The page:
2. The other Bob Wilson says:

    Hello Simon, I never thought I’d get a reply to that piece! I did know that Brian played a lot of games for Kettering, but thanks for coming up with some more detail on him.

    What you say about it being out of character for him doesn’t come as that much of a surprise because the Cardiff player involved, Malcolm Clarke, was a “competitive player” in the fullest sense of that term!

    That said, my recollection (which may contain a degree of exaggeration after all of these years) was that both players went at it hammer and tongs in the manner of the famous punch up from the 70’s between Francis Lee and Norman Hunter.

    Paul

  3. Charlie Jones says:

    Malcolm Clarke was actually my grandad! He was always a hotheaded man, but came a long way from his extremely poor upbringing. He sadly died a few years ago, but he always had amazing stories about his footballing career. If you have any other stories then please get in touch with me!

  4. The other Bob Wilson says:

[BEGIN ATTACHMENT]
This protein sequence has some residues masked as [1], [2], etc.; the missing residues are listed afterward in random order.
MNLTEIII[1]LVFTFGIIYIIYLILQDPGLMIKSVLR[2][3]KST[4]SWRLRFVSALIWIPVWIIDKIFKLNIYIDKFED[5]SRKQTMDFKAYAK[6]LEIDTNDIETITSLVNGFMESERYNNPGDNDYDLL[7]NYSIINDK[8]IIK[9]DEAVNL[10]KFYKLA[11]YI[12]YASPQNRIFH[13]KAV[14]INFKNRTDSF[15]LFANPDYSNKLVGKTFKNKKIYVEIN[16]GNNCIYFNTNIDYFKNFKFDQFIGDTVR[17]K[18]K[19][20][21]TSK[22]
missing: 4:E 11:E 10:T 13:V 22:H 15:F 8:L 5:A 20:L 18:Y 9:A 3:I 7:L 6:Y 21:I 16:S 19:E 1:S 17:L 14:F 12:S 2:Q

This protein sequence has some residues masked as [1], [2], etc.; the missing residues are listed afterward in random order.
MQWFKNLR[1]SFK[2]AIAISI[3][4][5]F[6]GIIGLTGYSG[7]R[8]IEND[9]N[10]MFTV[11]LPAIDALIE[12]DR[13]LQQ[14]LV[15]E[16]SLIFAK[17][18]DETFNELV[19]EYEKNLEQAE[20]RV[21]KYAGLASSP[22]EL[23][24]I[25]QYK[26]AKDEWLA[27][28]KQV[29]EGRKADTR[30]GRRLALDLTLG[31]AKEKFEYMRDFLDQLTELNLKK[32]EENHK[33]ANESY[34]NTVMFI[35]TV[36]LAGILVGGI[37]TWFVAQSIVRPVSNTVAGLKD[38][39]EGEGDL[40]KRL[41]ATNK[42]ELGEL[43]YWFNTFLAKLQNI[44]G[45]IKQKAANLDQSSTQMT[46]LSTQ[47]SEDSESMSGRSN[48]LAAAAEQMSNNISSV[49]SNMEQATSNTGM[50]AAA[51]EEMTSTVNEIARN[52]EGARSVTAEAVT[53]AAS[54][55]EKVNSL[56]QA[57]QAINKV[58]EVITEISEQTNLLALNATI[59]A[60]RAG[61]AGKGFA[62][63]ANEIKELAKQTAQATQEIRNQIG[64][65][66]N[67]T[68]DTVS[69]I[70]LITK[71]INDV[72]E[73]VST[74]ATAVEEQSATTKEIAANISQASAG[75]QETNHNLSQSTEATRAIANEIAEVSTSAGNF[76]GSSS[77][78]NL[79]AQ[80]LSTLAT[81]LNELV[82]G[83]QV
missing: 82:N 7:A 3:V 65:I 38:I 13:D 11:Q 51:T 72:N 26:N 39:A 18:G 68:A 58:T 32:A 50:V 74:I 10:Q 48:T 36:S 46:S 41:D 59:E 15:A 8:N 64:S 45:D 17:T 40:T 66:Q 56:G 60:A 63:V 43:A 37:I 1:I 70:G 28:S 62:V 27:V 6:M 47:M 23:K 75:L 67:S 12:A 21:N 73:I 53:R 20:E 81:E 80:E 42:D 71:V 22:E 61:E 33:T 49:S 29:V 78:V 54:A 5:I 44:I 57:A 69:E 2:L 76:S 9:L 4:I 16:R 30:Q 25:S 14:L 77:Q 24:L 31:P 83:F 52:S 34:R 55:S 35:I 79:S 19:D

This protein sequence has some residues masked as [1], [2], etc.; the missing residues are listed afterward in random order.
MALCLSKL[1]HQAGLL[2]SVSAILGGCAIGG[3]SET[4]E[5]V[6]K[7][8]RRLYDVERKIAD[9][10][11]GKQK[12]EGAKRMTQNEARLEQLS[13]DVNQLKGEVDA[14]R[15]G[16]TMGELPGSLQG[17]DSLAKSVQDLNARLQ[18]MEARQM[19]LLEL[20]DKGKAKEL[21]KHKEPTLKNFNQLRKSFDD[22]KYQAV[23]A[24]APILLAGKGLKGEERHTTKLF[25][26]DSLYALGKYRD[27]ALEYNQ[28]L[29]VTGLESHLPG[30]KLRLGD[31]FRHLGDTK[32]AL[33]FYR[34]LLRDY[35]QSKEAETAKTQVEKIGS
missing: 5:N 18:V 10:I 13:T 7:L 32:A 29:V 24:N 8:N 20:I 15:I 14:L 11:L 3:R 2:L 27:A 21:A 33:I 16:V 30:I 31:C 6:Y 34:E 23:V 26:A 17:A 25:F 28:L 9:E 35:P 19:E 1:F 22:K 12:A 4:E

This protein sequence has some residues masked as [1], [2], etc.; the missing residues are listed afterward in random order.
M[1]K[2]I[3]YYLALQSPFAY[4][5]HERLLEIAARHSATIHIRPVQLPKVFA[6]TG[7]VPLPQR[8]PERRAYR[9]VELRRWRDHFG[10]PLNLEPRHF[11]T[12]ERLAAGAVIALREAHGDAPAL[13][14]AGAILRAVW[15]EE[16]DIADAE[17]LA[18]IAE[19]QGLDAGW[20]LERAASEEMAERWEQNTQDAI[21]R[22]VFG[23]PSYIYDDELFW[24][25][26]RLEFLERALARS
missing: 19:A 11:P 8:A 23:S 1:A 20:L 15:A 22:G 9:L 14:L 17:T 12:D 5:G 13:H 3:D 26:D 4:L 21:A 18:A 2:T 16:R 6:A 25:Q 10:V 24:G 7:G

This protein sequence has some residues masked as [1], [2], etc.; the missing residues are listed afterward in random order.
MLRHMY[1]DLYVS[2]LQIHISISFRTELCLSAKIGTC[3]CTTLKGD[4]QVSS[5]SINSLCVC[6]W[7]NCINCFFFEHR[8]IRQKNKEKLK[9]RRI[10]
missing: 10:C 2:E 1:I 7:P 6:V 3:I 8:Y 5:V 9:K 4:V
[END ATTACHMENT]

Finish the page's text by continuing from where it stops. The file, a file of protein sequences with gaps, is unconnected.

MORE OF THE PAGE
Great to hear from you Charlie. You’ll see that I had a reply a few years ago from someone who knew Brian Myton very well.

    Sorry to hear about your grandfather – sadly, I cannot remember his passing receiving any coverage down here, although, I suppose, I may have missed it.

    I was only twelve at the time, so I don’t really have too many other recollections of Malcolm’s time with City – I do remember him being a regular in the team during a season (67/68) in which we began the transition from annual relegation candidates to one of the best teams in the Second Division though and have also found this, brief, biography of him on a City site I have access to;-